18. koblongata

    koblongata TS Addict Posts: 226   +71

    Shocking revelation.
     
    Odium and Clynt like this.
  19. Ludak021

    Ludak021 TS Member Posts: 49   +19

    You don't want to properly shut down TV when you are not using it, you just yank the power out of the socket? Of course you don't.
    Those Aussies either didn't ever turn off tv and just ran one or two channels or they are lying( that's hard to prove of course unless they didn't mess with service menu that will show SoT and destroy their "normal use" argument). Most users don't have any burn in over years of "normal" use.
    https://www.youtube.com/watch?v=SlP2kwNqXNA

    Then again, it's Australia...
     
  20. Toju Mikie

    Toju Mikie TS Addict Posts: 107   +123

    We'll see after people own these televisions for 5+ years. OLED is also a big issue for phones too. After a year, people might notice slight permanent image retention on their phone with the notification bar. At least the screen can be replaced on a phone, but on a TV, well...
     
    loki1944 and ZackL04 like this.
  21. ZackL04

    ZackL04 TS Guru Posts: 565   +278

    Says the guy who doesnt know what hes talking about and hasnt seen a Sony Z9G or 950G or a Samsung Q8 or Q9.

    OLED looks great with the lights off watching The Dark Knight, but during the day, with the curtains open, it cant get as bright. And HDR burns your eyes on a LED vs just meh on an OLED.

    The high end LED TV’s tech is astounding, because its so old and perfected now.

    I mainly watch sports or cartoons with my kids. Im not looking to have image retention from the score of a game or espn ticker or disney jr banner
     
    TeddyBallgame likes this.
  22. loki1944

    loki1944 TS Maniac Posts: 227   +147

    Thing is, my 2008 and 2009 Vizios have had 0 burn-in or other issues in a decade. 2014 LG no issues. 2015 Samsungs, no issues. None of these are plasma or oled. What's inferior to me is a product that has this many issues while the bar for dependability has already been set.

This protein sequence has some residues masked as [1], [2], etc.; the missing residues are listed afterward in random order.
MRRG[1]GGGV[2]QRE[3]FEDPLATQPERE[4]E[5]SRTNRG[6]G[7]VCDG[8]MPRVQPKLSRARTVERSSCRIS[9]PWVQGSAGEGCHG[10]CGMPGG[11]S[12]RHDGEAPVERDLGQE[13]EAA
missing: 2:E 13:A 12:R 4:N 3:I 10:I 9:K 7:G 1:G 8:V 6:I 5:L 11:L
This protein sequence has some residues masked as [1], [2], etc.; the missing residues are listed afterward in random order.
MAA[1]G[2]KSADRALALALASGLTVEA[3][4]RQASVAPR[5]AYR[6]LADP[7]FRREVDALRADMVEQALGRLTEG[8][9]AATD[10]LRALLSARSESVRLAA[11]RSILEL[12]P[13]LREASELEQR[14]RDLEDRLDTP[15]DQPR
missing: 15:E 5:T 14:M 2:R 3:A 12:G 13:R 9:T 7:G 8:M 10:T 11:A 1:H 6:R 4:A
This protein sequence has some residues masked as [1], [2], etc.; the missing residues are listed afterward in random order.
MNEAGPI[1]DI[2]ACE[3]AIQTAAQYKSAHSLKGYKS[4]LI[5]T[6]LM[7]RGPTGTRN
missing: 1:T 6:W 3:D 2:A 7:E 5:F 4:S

23. ChrisH1

    ChrisH1 TS Addict Posts: 144   +67

    We had that problem with our LG OLED. Being trapped in the house with no watchable TV, life became a living nightmare. We were forced to go out and see *people* and *do* things.

    Then one day one of the kids' friends said, "do you mind if I shut the curtains so I can watch some TV?" It was a revelation to us! The TV suddenly became watchable, and we were no longer forced out of the house! In retrospect, we all felt a bit silly, but hindsight is 20-20 of course, easy to see the solution when it's pointed out. Still, our experience may help others, so posting this reply!
     
  24. ZackL04

    ZackL04 TS Guru Posts: 565   +278

    Ur funny, I said it cant get as bright, as in, peak nits vs LED
     
  25. Jules Mark

    Jules Mark TS Enthusiast Posts: 59   +22

    This reminds me of my 40" Samsung LCD I bought 14 years ago for 2000$. After 2-3 years of use, it make this unusual clicking sound , it toke longer and longer to turn on and finally one day, it would not turn on at all.

    I've try to contact FutureShop customer service but they said it is out of warranty so I have to pay them ~270$ CAD for repairs. Way too expensive, so I did some research online to see anyone else got the same problem. Turns out this problem is much, MUCH more widespread than I could imagine.

    Some people had the same model as mine and they found Samsumg was using under-spec capacitors in some models. They use a 12v capacitors instead of 15v capacitors. What it means is the capacitors got more current, heats up and age more rapidly. Most will die after only 2 years of normal use.

    And what worst, some people get help from the repairman but the repairman also uses 12v capacitors even when the circuit board saids USE 15v capacitors!! So the problem persist, the tv's will be dead after a 2 years and Samsung keeps denying they have a problem!

    It almost the same thing that happen with their top loading washing machine, Samsung denied any wrong doing but they send a nice looking sticker that tells you not to use the highest setting!!